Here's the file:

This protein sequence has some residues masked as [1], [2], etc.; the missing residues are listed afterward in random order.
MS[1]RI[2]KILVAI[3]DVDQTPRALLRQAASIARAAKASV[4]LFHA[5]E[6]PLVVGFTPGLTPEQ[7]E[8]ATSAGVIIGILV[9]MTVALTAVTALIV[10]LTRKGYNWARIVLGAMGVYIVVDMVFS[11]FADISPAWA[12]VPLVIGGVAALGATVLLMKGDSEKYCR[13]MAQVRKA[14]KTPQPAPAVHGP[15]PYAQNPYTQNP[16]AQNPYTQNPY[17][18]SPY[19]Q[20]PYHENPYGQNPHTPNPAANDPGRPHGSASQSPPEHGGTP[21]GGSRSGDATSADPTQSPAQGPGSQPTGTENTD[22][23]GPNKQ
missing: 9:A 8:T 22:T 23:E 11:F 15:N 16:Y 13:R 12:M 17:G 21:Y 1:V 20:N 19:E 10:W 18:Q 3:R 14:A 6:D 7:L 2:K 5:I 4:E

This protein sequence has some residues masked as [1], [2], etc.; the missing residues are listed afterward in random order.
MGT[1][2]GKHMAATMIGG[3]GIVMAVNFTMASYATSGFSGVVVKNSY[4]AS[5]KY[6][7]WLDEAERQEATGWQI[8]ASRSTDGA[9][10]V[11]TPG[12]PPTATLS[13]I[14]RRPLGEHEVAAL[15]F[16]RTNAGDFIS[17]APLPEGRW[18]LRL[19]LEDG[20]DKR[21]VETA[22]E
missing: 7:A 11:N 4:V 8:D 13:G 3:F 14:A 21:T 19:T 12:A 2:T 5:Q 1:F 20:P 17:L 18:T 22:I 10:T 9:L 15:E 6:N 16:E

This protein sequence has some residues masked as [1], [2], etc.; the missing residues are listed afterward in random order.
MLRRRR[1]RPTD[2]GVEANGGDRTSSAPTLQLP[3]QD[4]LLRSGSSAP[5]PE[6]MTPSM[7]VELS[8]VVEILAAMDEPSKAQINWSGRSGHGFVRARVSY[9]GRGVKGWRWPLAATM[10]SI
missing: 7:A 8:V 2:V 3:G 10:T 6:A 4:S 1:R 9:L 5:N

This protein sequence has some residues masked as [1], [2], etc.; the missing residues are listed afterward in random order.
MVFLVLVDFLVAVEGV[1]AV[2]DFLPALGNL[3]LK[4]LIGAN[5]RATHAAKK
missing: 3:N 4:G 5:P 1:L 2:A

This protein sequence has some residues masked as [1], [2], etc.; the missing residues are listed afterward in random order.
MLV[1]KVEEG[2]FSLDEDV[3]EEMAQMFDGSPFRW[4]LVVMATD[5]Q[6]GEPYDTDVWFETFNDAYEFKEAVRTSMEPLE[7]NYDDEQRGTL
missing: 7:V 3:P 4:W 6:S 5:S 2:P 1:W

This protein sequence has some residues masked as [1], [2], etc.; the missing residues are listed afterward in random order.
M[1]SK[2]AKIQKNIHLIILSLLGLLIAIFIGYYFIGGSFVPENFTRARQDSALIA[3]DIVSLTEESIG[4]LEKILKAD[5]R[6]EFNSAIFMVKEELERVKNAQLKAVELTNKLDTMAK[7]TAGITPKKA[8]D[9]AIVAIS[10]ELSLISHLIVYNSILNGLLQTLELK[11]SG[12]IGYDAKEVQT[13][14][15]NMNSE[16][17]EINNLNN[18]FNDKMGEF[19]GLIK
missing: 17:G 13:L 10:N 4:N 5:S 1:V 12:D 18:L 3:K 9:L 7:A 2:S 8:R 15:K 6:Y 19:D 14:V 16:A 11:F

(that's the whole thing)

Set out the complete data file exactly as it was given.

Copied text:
This protein sequence has some residues masked as [1], [2], etc.; the missing residues are listed afterward in random order.
MS[1]RI[2]KILVAI[3]DVDQTPRALLRQAASIARAAKASV[4]LFHA[5]E[6]PLVVGFTPGLTPEQ[7]E[8]ATSAGVIIGILV[9]MTVALTAVTALIV[10]LTRKGYNWARIVLGAMGVYIVVDMVFS[11]FADISPAWA[12]VPLVIGGVAALGATVLLMKGDSEKYCR[13]MAQVRKA[14]KTPQPAPAVHGP[15]PYAQNPYTQNP[16]AQNPYTQNPY[17][18]SPY[19]Q[20]PYHENPYGQNPHTPNPAANDPGRPHGSASQSPPEHGGTP[21]GGSRSGDATSADPTQSPAQGPGSQPTGTENTD[22][23]GPNKQ
missing: 9:A 8:T 22:T 23:E 11:F 15:N 16:Y 13:R 12:M 17:G 21:Y 1:V 20:N 19:E 10:W 18:Q 3:R 14:A 6:D 7:L 2:K 5:I 4:E

This protein sequence has some residues masked as [1], [2], etc.; the missing residues are listed afterward in random order.
MGT[1][2]GKHMAATMIGG[3]GIVMAVNFTMASYATSGFSGVVVKNSY[4]AS[5]KY[6][7]WLDEAERQEATGWQI[8]ASRSTDGA[9][10]V[11]TPG[12]PPTATLS[13]I[14]RRPLGEHEVAAL[15]F[16]RTNAGDFIS[17]APLPEGRW[18]LRL[19]LEDG[20]DKR[21]VETA[22]E
missing: 7:A 11:N 4:V 8:D 13:G 3:F 14:A 21:T 19:T 12:A 2:T 5:Q 1:F 20:P 17:L 18:T 22:I 10:T 9:L 15:E 6:N 16:E

This protein sequence has some residues masked as [1], [2], etc.; the missing residues are listed afterward in random order.
MLRRRR[1]RPTD[2]GVEANGGDRTSSAPTLQLP[3]QD[4]LLRSGSSAP[5]PE[6]MTPSM[7]VELS[8]VVEILAAMDEPSKAQINWSGRSGHGFVRARVSY[9]GRGVKGWRWPLAATM[10]SI
missing: 7:A 8:V 2:V 3:G 10:T 6:A 4:S 1:R 9:L 5:N

This protein sequence has some residues masked as [1], [2], etc.; the missing residues are listed afterward in random order.
MVFLVLVDFLVAVEGV[1]AV[2]DFLPALGNL[3]LK[4]LIGAN[5]RATHAAKK
missing: 3:N 4:G 5:P 1:L 2:A

This protein sequence has some residues masked as [1], [2], etc.; the missing residues are listed afterward in random order.
MLV[1]KVEEG[2]FSLDEDV[3]EEMAQMFDGSPFRW[4]LVVMATD[5]Q[6]GEPYDTDVWFETFNDAYEFKEAVRTSMEPLE[7]NYDDEQRGTL
missing: 7:V 3:P 4:W 6:S 5:S 2:P 1:W

This protein sequence has some residues masked as [1], [2], etc.; the missing residues are listed afterward in random order.
M[1]SK[2]AKIQKNIHLIILSLLGLLIAIFIGYYFIGGSFVPENFTRARQDSALIA[3]DIVSLTEESIG[4]LEKILKAD[5]R[6]EFNSAIFMVKEELERVKNAQLKAVELTNKLDTMAK[7]TAGITPKKA[8]D[9]AIVAIS[10]ELSLISHLIVYNSILNGLLQTLELK[11]SG[12]IGYDAKEVQT[13][14][15]NMNSE[16][17]EINNLNN[18]FNDKMGEF[19]GLIK
missing: 17:G 13:L 10:N 4:N 5:S 1:V 12:D 18:L 3:K 9:L 7:A 2:S 8:R 15:K 6:Y 19:D 14:V 16:A 11:F